Arundhati Roy clarifies for 2011 video on Pak Army, says may have been thoughtless


NEW DELHI: Award-winning author Arundhati Roy apologised Wednesday for her nearly decade-old remarks comparing the Indian and Pakistani armies, saying what she said then in no way represents what she believes now, or has written over the years.

A 2011 video clip of Roy speaking at a panel surfaced on social media, in which she says the Indian state has deployed its Army against people in regions including Kashmir, the northeast, Telangana, and Goa. “…Pakistan has not deployed its army against its people the way India has…”, she goes on to add.

In a statement shared with ThePrint, Roy clarified that at some point in their lives, people inadvertently “say something thoughtless or stupid”.

“Still, it is a matter of enormous consequence and I apologise for any momentary confusion the clip may have caused.”

She added that she has been clear about her views on Pakistan’s actions through her writings.

Roy had come under a wave of criticism for her “double standards”, with Twitter users in India, Pakistan and Bangladesh making the hashtag #ArundhatiRoy trend. Many Pakistanis, who claimed to be admirers of Roy, said her remarks had disappointed them.

The Dhaka Tribune also criticised her remarks as unfortunate. “…Pakistan has refused to acknowledge the atrocities committed against our people in 1971… Roy has long been considered a champion of the downtrodden and the oppressed, and for a writer of her level of erudition and sensitivity to completely dismiss the history of the Pakistan army’s atrocities towards the people of what was then East Pakistan and is now Bangladesh, is not just unfortunate, but potentially damaging,” the publication said in its editorial.

Read Arundhati Roy’s full statement is as follows:

As tensions rise to dangerous levels between India and Pakistan over Kashmir, a nine year old video clip has surfaced on the social media, in which while speaking of the endless wars the Indian government has waged against its own people, I seem to be saying that Pakistan has never deployed its army against its “own” people the way India has. We all, at some point in our lives, might inadvertently say something thoughtless or stupid. This tiny clip of video in no way represents what I believe, or indeed what I have written over the years. I am a writer, and what I commit to words is far more important than what I might say extempore in the course of a freewheeling talk. Still, It is a matter of enormous consequence and I apologize for any momentary confusion the clip may have caused.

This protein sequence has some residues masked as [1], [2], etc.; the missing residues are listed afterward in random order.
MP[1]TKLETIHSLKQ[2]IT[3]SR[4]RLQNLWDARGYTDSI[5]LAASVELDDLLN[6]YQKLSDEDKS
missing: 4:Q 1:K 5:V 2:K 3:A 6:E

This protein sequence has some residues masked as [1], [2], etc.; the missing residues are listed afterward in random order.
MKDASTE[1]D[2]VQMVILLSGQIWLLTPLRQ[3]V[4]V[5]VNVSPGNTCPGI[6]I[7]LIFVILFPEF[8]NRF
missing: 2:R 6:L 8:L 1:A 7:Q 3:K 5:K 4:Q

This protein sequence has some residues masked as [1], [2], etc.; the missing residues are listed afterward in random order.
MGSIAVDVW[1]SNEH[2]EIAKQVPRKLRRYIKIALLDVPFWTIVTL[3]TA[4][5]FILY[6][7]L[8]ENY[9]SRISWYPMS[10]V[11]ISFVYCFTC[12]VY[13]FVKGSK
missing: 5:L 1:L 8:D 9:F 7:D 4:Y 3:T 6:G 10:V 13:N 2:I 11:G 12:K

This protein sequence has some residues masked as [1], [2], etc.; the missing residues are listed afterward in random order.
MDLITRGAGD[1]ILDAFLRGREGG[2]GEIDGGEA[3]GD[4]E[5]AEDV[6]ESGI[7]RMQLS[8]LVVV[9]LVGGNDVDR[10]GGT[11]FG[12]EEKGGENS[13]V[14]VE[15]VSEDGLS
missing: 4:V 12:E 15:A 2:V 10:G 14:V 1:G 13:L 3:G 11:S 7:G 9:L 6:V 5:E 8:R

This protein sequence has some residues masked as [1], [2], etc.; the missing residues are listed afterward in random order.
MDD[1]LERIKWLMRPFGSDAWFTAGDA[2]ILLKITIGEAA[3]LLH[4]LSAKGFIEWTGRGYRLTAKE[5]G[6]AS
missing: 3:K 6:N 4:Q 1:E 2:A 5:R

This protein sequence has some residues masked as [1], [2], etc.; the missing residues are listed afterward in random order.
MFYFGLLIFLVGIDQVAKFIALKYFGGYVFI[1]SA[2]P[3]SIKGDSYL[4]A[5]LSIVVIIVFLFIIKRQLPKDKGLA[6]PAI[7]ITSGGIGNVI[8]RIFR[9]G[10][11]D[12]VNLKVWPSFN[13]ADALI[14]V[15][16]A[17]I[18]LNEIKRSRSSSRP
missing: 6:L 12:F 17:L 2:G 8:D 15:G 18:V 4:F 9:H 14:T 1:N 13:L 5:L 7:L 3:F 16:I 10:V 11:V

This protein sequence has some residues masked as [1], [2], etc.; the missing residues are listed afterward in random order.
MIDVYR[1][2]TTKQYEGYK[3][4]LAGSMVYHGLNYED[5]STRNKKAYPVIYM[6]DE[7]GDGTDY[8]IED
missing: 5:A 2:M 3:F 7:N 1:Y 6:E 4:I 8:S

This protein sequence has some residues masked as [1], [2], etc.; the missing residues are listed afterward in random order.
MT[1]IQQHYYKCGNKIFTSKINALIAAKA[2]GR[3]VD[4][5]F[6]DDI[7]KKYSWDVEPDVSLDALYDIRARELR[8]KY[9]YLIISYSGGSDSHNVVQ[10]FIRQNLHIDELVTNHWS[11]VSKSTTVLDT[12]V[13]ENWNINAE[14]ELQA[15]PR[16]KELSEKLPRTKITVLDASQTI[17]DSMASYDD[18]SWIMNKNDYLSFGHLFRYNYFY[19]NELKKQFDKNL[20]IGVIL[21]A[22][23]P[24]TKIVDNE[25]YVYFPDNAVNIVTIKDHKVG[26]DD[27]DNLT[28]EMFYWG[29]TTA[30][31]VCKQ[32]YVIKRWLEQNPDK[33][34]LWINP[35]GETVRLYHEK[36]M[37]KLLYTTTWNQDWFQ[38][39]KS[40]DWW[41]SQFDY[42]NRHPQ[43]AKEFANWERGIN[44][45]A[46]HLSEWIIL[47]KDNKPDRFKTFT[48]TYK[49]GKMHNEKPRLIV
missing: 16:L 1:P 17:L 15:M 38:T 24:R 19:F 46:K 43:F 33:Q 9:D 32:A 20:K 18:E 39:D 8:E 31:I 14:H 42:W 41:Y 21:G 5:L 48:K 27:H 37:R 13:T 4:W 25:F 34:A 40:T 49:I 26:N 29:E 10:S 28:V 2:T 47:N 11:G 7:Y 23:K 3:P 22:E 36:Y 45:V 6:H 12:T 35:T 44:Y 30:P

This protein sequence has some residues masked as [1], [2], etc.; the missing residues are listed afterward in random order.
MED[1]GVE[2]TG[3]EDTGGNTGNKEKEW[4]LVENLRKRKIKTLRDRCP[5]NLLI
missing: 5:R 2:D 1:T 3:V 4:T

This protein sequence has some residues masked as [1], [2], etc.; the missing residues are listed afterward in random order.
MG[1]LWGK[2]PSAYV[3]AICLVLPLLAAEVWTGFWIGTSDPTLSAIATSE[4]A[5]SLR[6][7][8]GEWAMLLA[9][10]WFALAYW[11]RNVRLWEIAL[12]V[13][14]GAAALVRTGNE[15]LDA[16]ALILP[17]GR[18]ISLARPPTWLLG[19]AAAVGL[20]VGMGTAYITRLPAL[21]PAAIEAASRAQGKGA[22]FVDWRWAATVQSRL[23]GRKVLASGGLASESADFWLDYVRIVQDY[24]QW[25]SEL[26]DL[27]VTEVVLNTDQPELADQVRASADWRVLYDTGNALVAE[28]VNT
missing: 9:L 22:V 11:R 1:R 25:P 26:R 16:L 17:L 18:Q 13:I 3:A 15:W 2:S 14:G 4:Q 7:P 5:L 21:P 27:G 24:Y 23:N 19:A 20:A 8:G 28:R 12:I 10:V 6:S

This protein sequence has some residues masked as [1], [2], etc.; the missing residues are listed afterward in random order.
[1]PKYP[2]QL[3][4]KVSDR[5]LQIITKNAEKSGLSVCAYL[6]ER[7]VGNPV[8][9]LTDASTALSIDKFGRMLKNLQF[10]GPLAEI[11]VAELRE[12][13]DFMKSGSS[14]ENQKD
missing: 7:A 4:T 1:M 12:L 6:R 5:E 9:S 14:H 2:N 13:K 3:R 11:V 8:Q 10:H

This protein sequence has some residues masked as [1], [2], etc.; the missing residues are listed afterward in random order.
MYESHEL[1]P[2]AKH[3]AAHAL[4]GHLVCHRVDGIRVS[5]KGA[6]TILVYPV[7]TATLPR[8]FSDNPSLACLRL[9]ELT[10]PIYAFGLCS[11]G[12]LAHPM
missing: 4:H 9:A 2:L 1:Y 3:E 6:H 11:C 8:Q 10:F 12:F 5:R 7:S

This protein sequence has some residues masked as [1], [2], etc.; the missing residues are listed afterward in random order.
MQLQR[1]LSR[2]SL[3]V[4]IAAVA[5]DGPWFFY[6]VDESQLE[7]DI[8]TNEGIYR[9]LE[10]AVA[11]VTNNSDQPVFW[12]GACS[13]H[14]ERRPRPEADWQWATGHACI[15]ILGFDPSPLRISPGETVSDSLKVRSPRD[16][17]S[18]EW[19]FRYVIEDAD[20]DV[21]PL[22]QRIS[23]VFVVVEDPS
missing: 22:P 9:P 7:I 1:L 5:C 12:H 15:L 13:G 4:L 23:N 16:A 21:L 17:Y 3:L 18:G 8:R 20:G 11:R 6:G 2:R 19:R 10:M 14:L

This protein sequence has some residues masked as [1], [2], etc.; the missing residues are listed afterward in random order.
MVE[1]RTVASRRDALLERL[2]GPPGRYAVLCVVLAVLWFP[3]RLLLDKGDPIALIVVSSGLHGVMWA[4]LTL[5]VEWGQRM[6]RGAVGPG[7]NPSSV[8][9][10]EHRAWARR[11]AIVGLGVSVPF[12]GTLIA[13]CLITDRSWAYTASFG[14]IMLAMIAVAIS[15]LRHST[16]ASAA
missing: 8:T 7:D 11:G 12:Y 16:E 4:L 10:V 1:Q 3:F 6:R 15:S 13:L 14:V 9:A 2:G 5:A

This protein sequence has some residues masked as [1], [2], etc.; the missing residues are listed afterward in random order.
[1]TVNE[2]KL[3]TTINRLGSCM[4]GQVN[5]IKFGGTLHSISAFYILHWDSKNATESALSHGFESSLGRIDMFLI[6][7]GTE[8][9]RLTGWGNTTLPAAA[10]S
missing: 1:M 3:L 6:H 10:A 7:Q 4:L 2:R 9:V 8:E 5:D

My views on what the Government of Pakistan is doing in Balochistan and the genocide that the Pakistan Army committed in Bangladesh have never been ambiguous and have always been a part of my writing. Here, in order to keep it short, are two small examples.

In my novel The Ministry of Utmost Happiness, published in 2017, one of the main characters, an Indian Intelligence officer, Biplab Dasgupta aka Garson Hobart, who has served in Kashmir, says:

“It’s true we did—we do— some terrible things in Kashmir, but… I mean what the Pakistan Army did in East Pakistan—now that was a clear case of genocide. Open and shut. When the Indian Army liberated Bangladesh, the good old Kashmiris called it—still call it—the ‘Fall of Dhaka.’ They aren’t very good at other peoples’ pain. But then, who is? The Baloch, who are being buggered by Pakistan, don’t care about Kashmiris. The Bangladeshis who we liberated are hunting down Hindus. The good old communists call Stalin’s Gulag a ‘necessary part of revolution’. The Americans are currently lecturing the Vietnamese about human rights. What we have on our hands is a species problem. None of us is exempt.”

In an essay called Walking with the Comrades published in 2010 and republished in June 2019, I wrote:

When Charu Mazumdar famously said, “China’s Chairman is our Chairman and China’s Path is Our Path,” he was prepared to extend it to the point where the Naxalites remained silent while General Yahya Khan committed genocide in East Pakistan (Bangladesh), because at the time, China was an ally of Pakistan. There was silence too, over the Khmer Rouge and its killing fields in Cambodia. There was silence over the egregious excesses of the Chinese and Russian revolutions. Silence over Tibet.

Given my views on what is ‘happening in Kashmir’ now, it is not surprising that Hindu Nationalists are rushing to generate outrage over this exciting new/old canard they have dug up about my supposed denial of the genocide in Bangladesh and the deeds of the Pakistan Army in Pakistan. Anybody who has even a passing acquaintance with my writing, will not entertain this idea for even one second. I do not believe that the States of India, Pakistan or Bangladesh are in any way morally superior to one another. In India right now, the architecture of pure fascism is being put into place. Anybody who resists it risks being smeared, trolled, jailed, or beaten down. But it will be resisted.